Mr. Speaker, my point of order today relates to Bill C-377, which is on the notice paper and which was reported back to the House within the last week, I believe on April 29. It will come forward on Monday for your rulings in selecting what amendments would be in order.
The provision for making that determination is in accordance with the Standing Orders, and specifically with Standing Order 76.1(5). I will only read the first sentence because the rest of it is not particularly germane. It states:
The Speaker shall have power to select or combine amendments or clauses to be proposed at the report stage and may, if he or she thinks fit, call upon any Member who has given notice of an amendment to give such explanation of the subject of the amendment as may enable the Speaker to form a judgment upon it.
Flowing out of that particular Standing Order, the procedure and House affairs committee some period back made a proposal to be brought forward in the form of a resolution. There was a note attached to that, Mr. Speaker, which you made some reference. However, the note, and I will quote the initial sentence of it, which is by way of explanation of how Standing Order 76.1(5) is to be interpreted, states:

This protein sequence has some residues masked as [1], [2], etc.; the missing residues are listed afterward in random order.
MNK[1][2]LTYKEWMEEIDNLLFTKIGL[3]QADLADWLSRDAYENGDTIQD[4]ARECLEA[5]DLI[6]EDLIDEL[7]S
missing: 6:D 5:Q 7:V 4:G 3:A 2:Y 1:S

The Speaker will not normally select for consideration by the House any motion previously ruled out of order in committee and will normally only select motions which were which were not or could not be presented in committee.
You made further rulings with regard to that, Mr. Speaker, in a ruling that affected, first, myself and then the member for Mississauga South. In response to the report from procedure and House affairs, you made these notes. I want to quote in terms of setting the criteria. First, in terms of what the considerations would be, you said, “past selection practices not affected by this latest directive will continue to apply”. We have a history of how we deal with amendments at report stage. You went on to say:
For example, motions and amendments that were presented in committee will not be selected, nor will motions ruled out of order in committee. Motions defeated in committee will only be selected if the Speaker judges them to be of exceptional significance.
Then you went on and referred members to pages of the House of Commons Procedure and Practice.
You further went on, Mr. Speaker, and said: